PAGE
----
Sunday, 27 September 2009
Victorian Female Murderers
Female murderers generally excited extra interest among the nineteenth centuty public, especially as one goes deeper into the reign of Queen Victoria, which introduced all sorts of new notions about the ideal women, her outlook, her attitudes and her place in society. As today the popular press took a prurient interest in these matters, tending to 'demonise' the perpetrators of murder, because only monsters could act in a way that was 'contrary to nature'. Readers were able to lap up in detail the story of Constance Kent, who is alleged to have slit her stepbrother's throat before disposing of his body in an outhouse; or Madeleine Smith, a Glasgow socialite who is alleged to have poisioned her French lover.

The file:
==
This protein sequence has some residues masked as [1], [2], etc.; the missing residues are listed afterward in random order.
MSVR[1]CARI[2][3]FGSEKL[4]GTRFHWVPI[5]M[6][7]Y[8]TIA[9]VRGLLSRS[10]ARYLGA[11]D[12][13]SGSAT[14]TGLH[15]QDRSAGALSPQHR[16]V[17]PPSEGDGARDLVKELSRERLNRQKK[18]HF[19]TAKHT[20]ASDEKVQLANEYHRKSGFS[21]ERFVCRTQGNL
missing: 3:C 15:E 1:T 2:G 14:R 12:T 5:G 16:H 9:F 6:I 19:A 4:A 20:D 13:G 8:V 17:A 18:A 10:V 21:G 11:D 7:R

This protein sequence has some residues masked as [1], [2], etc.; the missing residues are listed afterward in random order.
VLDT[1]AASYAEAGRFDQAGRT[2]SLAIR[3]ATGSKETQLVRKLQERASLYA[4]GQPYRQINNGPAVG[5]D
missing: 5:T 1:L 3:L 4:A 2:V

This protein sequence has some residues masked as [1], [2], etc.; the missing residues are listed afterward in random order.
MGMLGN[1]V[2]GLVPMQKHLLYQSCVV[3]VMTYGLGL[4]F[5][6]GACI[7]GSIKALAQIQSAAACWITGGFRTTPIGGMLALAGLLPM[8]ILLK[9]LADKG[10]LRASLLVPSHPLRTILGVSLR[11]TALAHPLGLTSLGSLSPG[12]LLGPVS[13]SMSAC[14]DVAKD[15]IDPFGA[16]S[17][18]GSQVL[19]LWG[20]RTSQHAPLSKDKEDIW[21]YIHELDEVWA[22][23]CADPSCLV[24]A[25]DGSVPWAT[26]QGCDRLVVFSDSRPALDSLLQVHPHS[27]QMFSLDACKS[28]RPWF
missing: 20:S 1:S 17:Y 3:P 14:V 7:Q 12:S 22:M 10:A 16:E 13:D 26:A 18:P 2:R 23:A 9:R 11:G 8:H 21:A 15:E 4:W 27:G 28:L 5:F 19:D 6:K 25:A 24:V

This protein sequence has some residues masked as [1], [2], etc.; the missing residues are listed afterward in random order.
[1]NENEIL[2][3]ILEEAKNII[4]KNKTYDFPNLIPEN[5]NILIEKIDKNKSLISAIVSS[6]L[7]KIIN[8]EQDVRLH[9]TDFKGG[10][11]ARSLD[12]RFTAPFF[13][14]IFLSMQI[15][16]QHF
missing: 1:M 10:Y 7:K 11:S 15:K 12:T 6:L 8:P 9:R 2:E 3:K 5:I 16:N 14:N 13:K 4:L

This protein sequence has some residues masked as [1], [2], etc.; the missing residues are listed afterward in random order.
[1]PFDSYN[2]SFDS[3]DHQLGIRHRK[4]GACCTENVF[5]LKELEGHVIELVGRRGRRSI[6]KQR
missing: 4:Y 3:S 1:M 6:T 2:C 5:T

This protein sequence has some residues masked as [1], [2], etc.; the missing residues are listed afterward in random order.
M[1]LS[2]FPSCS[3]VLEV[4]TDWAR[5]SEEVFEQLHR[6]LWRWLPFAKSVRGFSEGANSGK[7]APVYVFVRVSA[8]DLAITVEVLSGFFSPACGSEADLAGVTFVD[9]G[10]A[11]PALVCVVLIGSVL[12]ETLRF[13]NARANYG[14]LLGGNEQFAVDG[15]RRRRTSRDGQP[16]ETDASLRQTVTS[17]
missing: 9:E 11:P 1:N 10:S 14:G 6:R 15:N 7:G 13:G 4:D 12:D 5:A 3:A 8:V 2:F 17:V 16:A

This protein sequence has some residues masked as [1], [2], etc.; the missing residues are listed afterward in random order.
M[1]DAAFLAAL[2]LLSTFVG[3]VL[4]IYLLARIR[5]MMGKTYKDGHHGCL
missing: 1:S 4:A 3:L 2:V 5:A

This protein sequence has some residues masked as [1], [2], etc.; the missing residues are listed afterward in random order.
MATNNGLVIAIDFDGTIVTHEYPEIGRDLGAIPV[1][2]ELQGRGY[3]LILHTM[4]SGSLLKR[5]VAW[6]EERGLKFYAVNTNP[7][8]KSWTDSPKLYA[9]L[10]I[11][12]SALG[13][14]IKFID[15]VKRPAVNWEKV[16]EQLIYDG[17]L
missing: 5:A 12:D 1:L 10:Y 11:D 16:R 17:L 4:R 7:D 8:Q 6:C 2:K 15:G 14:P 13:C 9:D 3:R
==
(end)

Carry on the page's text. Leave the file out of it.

There was a definite set of double-standards in operation that made cases like this all the more sensational; for while deviant behaviour in men was deplorable, deviant behaviour by women was unacceptable, especially when it was directed against men, when it tended to be viewed as a hideous perversion. In a sense these women, mediated through the popular press, ceased to have all the qualities that made them women, or human at all. They were most often depicted as 'ugly', 'masculine', 'sub-human' with almost no attempts made to uncover motives. In many ways the press reports seem to hark back to an earlier age, with a murderess presented as a witch-like figure, who had outraged the orthodoxy of Victorian family values. After all, gentle, submissive, passive, self-sacrificing creatures do not strangle babies, no matter how desperate they are, nor do they poison friends and husbands to obtain a little extra income